7 Reasons Why You Should Hike in Taiwan
What things can you do if you have a short stay or layover in Taiwan? Visit the National Palace of Museum? Or eat as many strange foods as you can at Shilin Night Market with the crowd? Now you have a better option if you want to enjoy the nature, because there are so many hiking trails and you can experience the unique nature that only Taiwan can offer.
1. A Wide Variety of Landscapes: from Post-volcanic Landscape to Possible Glacier Traces
70% of the area in Taiwan is covered by mountains, and there is a wide range of terrains. If you want to experience post-volcanic activities and see the craters still spewing smoke, it’s in Taipei City. If you prefer to explore the lush jungles with waterfalls, you have several places to see and you can get there by train or bus. If you are an adrenaline junkie and want to spice up your stay, there are too many trails with steep slopes and amazing mountain and sea views for you to choose.
Although Taiwan is a tropical island, you still can find glacier traces on some mountain summits above 3,000-meter/9,842-foot sea level on Mt. Xue (3,886 m) or Mt. Nanhu (3,740 m). Or, if you just want to have a short getaway to have a relaxing roaming, it’s even closer than you could imagine.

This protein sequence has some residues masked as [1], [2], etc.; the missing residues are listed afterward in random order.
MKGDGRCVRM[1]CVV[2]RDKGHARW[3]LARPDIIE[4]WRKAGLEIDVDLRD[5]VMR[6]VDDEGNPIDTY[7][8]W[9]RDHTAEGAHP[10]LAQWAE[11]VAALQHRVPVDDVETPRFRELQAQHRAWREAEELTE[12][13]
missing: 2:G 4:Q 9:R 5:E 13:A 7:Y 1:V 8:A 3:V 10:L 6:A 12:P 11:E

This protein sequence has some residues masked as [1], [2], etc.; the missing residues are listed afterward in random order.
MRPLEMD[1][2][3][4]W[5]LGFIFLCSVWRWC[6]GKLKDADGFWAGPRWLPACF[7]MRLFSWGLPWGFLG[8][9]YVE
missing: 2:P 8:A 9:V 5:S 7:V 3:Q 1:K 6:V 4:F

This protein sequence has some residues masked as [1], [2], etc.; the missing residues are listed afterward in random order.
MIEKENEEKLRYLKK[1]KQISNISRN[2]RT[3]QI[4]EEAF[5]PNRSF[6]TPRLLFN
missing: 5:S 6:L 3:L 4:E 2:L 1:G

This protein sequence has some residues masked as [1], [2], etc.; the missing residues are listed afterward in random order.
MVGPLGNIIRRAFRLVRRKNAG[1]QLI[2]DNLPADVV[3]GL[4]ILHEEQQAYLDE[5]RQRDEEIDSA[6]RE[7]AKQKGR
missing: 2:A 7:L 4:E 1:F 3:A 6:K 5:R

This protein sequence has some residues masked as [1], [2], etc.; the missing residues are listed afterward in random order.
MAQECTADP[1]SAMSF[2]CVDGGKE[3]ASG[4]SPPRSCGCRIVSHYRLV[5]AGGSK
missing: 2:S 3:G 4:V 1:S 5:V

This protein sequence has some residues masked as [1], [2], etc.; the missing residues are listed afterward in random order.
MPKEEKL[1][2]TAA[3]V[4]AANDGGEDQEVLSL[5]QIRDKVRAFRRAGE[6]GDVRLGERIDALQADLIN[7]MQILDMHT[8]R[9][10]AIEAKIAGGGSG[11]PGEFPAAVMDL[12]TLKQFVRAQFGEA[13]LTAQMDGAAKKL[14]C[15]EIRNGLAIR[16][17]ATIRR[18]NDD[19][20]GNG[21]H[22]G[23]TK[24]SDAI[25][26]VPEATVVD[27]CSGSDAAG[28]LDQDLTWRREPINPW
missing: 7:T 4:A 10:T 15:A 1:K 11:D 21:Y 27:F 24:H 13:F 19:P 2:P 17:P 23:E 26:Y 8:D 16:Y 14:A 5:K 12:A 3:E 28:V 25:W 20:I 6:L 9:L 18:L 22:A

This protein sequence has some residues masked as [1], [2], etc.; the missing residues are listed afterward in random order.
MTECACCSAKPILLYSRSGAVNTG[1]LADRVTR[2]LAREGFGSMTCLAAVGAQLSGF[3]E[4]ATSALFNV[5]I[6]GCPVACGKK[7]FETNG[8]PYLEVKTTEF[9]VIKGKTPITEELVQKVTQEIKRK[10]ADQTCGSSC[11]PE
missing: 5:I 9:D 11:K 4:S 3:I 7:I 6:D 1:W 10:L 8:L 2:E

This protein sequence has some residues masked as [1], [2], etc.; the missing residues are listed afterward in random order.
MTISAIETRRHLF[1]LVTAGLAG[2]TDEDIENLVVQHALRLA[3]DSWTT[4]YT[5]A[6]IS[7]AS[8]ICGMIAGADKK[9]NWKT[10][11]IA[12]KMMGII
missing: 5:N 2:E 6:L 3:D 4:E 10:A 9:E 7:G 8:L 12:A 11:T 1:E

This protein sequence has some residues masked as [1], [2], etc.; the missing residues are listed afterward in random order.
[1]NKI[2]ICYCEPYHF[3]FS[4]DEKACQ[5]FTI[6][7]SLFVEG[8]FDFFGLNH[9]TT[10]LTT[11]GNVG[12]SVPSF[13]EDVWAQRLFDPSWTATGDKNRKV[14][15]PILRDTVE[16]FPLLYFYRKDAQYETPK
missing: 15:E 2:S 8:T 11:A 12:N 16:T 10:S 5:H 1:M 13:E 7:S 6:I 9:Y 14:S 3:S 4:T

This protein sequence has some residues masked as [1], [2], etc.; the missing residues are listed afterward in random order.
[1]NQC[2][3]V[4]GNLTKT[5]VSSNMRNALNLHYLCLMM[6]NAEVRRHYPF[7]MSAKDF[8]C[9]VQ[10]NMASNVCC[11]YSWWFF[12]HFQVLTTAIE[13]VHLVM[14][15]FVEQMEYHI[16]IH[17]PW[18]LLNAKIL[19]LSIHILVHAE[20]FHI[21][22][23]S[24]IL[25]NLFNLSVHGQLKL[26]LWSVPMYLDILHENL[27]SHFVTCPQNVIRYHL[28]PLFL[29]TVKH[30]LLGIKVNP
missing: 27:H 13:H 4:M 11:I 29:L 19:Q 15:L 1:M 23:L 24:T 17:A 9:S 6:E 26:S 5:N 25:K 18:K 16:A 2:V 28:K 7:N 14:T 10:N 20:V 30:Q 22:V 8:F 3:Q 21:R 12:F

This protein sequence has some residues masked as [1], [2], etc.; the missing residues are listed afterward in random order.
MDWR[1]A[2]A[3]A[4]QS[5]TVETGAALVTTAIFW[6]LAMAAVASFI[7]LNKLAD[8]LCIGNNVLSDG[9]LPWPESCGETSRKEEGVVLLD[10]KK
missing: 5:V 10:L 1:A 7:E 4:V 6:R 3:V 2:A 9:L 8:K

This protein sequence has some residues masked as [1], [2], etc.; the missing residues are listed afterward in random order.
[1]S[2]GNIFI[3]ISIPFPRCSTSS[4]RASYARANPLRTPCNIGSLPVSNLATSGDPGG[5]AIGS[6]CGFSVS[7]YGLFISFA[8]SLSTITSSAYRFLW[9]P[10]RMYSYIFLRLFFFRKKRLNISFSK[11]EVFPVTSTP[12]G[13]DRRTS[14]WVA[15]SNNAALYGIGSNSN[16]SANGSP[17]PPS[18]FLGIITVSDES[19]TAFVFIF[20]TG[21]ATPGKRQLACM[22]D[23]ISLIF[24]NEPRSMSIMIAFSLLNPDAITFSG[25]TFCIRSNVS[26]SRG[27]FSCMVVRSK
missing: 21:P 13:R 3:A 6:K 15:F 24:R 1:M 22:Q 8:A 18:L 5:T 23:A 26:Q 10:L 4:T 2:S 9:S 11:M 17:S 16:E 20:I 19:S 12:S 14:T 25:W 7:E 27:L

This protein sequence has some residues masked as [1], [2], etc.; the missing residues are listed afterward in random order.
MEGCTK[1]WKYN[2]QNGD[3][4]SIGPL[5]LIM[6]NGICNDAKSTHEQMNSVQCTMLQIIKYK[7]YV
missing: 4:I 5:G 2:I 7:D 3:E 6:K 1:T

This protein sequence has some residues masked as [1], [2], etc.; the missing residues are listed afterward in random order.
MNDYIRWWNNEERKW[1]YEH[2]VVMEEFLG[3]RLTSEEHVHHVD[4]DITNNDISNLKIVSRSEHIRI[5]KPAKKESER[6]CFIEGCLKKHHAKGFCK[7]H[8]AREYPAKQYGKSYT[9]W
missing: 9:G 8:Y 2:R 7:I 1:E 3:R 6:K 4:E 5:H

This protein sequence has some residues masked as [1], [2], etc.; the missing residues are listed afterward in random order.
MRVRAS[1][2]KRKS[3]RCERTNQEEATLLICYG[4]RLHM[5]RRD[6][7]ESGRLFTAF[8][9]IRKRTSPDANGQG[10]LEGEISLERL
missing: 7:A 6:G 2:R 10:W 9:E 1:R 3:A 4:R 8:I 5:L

If you are lucky enough, you can wittiness the most magnificent sea of clouds in Taiwan. To enjoy those stunning views, you don’t have to go far away or take a very challenging hike. You can see the views on Mt. Qixing (1,120 m), the highest mountain in Taipei City, or go further south to Mt. Ali, if the timing and weather are right. It's really difficult to describe how you feel when you see the sea of clouds flowing underneath your feet. When you get to see this, most people’s first reaction is “Wow” and are in awe of Mother Nature. And you will totally forget how difficult it is to get up there.
2. Enjoy Free-guided Hikes with Super Inviting and Friendly Local Hiking Communities
Because of the special landscape, hiking activities are thriving and there are many registered hiking associations that offer free guided trips almost everyday, and you have more options on the weekends. For most of the hikes, you can just show up on time at the meeting points, meet new people, and enjoy the hike.
If you opt to multi-day adventures, for a reasonable amount of money, you can just sign up and those hiking associations will take care of the application process of mountain cabins or campsites and transportation, which is totally hassle free. (Read more: 4 ways to enjoy hiking in Taiwan)
The average age of hikers in Taiwan is relatively older than other countries, and the female hikers take the majority. Many of them are experienced hikers and even have finished hiking the 100 Peaks in Taiwan and sometimes it's difficult for younger people to keep up with their pace.